This article is within the scope of WikiProject Greece, a collaborative effort to improve the coverage of Greek history on Wikipedia. If you would like to participate, please visit the project page, where you can join the discussion and see a list of open tasks.
This article is within the scope of WikiProject Middle Ages, a collaborative effort to improve the coverage of the Middle Ages on Wikipedia. If you would like to participate, please visit the project page, where you can join the discussion and see a list of open tasks.
Can anyone explain the relation between these two phrases? I know Άνατολικῶν is plural, genitive. And I think Άνατολικόν is singular. But shouldn't Άνατολικόν and Άνατολικῶνhave the same number form? --Qijiang ok (talk) 21:49, 1 January 2015 (UTC)
The reason is that the meaning is different in the two cases: Άνατολικόν θέμα means as much as "the Eastern theme", θέμα Άνατολικῶν "the theme of the Easterners". The latter is the original name, but the former also appears in Byz. and modern literature. Constantine✍ 10:03, 2 January 2015 (UTC)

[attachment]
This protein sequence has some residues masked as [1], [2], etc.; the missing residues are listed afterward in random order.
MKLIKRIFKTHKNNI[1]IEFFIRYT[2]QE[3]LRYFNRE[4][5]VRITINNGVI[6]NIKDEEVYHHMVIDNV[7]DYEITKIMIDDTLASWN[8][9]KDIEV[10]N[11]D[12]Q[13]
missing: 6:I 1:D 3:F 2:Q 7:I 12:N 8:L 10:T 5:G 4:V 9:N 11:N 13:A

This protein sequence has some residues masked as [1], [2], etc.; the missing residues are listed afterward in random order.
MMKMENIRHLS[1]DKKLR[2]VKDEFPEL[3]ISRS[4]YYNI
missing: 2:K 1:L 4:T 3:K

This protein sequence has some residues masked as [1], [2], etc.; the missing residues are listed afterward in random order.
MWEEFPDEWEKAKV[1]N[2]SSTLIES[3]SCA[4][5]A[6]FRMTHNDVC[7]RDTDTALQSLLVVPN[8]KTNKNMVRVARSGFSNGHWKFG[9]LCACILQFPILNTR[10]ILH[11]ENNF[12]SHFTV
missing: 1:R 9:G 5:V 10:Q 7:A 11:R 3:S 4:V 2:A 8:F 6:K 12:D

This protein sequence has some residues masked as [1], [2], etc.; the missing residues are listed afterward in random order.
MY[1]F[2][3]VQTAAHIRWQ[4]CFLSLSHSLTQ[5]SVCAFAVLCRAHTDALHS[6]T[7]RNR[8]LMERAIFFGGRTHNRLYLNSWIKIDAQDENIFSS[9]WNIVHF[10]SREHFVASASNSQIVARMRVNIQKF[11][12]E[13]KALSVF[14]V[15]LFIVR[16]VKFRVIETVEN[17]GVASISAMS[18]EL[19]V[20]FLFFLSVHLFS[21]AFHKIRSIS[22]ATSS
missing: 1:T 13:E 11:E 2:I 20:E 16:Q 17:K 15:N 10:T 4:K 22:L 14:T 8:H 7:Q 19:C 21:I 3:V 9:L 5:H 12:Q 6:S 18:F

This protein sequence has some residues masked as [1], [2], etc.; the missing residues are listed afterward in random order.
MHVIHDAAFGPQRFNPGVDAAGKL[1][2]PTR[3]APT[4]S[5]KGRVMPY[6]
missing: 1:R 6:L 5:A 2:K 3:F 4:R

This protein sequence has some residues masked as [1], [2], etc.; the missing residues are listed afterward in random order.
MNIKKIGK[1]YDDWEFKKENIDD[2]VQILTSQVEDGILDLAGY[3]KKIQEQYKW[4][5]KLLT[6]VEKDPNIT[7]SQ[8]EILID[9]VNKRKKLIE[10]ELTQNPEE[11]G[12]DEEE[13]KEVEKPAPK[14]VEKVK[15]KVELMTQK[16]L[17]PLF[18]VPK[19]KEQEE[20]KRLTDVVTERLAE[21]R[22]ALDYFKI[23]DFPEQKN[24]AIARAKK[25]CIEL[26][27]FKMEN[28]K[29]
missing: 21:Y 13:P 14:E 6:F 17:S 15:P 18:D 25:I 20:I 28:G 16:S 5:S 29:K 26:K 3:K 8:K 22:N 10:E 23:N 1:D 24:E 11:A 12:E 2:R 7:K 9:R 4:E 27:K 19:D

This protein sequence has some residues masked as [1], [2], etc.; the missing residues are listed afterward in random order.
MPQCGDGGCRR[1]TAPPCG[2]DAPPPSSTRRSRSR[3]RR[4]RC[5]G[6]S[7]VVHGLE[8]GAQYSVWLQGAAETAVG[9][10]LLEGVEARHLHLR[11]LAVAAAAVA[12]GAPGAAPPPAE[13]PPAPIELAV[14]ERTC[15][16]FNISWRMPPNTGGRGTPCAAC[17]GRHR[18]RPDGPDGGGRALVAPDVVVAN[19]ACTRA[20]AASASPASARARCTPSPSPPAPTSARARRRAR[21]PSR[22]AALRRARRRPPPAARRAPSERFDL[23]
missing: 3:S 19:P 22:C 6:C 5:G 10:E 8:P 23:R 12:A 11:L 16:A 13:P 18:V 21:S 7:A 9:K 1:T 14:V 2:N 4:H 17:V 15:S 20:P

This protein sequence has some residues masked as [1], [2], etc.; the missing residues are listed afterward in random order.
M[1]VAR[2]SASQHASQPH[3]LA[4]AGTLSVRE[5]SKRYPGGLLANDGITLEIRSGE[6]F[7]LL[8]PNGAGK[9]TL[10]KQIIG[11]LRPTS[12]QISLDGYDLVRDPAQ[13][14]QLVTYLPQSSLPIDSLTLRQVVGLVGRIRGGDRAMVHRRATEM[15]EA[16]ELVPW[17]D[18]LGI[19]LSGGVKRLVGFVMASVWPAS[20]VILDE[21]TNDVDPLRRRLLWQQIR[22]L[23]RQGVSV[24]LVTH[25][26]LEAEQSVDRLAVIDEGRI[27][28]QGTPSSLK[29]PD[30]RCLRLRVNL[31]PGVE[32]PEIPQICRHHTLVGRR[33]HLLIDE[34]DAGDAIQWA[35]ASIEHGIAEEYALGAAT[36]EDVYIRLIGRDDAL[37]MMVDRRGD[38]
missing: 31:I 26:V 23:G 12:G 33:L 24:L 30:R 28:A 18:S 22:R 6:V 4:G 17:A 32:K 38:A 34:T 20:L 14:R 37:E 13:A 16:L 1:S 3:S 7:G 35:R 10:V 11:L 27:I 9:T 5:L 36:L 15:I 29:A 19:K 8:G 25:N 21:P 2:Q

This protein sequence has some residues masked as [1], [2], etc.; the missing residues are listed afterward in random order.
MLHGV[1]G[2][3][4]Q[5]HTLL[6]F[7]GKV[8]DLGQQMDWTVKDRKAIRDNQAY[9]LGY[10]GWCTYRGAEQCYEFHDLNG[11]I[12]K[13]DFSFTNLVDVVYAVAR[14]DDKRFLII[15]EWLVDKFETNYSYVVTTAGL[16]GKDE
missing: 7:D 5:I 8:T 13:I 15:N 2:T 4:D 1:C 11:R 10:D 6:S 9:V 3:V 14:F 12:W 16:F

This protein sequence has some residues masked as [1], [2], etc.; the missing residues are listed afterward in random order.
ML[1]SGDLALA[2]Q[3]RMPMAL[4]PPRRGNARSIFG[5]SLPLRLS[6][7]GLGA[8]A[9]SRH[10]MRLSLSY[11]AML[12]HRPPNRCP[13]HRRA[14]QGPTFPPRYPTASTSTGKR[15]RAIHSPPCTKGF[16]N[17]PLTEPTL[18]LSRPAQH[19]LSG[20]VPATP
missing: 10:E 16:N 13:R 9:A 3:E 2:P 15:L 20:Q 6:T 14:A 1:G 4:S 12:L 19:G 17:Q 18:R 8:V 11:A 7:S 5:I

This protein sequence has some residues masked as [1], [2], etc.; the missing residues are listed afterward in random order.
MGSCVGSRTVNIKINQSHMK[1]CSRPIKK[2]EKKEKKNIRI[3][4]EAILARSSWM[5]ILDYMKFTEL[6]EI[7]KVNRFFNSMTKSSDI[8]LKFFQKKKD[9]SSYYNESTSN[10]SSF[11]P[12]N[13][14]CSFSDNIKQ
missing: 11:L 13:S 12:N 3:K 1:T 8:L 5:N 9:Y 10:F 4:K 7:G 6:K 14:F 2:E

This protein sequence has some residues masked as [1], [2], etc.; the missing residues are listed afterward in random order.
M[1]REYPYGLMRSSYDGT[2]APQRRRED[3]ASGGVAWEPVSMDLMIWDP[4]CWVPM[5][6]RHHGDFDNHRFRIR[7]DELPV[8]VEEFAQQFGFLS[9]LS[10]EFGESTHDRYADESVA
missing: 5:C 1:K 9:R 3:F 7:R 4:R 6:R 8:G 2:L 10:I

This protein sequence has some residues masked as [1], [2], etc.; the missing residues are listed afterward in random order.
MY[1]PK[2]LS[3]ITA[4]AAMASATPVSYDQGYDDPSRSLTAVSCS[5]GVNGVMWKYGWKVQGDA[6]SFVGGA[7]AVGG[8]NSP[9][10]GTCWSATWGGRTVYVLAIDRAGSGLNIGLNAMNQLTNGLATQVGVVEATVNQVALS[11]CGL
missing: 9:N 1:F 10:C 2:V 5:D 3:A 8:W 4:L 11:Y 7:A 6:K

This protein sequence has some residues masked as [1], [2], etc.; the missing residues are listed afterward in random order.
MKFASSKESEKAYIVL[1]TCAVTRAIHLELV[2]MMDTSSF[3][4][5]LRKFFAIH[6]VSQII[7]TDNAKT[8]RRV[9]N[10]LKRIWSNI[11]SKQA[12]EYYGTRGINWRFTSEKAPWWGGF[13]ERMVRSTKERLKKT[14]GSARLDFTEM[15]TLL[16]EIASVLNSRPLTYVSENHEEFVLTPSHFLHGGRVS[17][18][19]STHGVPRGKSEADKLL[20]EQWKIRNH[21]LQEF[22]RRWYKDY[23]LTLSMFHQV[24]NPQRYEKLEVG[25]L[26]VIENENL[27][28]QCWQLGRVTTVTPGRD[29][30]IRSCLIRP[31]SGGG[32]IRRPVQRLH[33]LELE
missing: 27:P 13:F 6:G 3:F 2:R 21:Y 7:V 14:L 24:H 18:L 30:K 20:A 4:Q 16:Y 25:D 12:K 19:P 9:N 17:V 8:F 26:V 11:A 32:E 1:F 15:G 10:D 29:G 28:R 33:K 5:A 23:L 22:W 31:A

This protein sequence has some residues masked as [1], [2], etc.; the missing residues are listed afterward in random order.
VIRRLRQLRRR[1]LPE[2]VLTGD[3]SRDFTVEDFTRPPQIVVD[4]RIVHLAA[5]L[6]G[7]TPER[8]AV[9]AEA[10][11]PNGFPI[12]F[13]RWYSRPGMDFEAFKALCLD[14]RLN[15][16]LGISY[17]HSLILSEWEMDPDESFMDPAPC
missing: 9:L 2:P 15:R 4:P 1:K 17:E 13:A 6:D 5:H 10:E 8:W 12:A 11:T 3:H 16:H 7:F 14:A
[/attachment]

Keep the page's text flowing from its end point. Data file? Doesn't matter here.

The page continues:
Did Byzantines call it Άνατολικοι? Just like Byzantines said of Ὀπτιμάτοι and θέμα Ὀπτιμάτων. Qijiang ok (talk) 09:48, 24 June 2015 (UTC)
Yes, Άνατολικοί ("the Easterners") would be the plural nominative form of the name. Constantine✍ 14:04, 24 June 2015 (UTC)
In wiki of Anatolia, it says Greek name of Anatolia is Ἀνατολή, and Anatolia means "East". So, what does Άνατολικόν and Άνατολικῶν mean? Easterner(s)? In this way, Άνατολικόν θέμα means "Easterner theme", θέμα Άνατολικῶν means "theme of Easterners". Am I right? Another question: Are Άνατολικόν [θέμα], θέμα Άνατολικῶν, Άνατολικοί all correct names of this theme for Byzantines? Qijiang ok (talk) 14:05, 27 June 2015 (UTC)
On the meaning, yes, look above. "Άνατολικόν θέμα" would be "Eastern theme". It would not usually be used simply as Άνατολικόν (i.e. without the θέμα). Άνατολικοί would usually refer to the people and/or the army of the theme, rather than the theme itself. Constantine✍ 15:48, 27 June 2015 (UTC)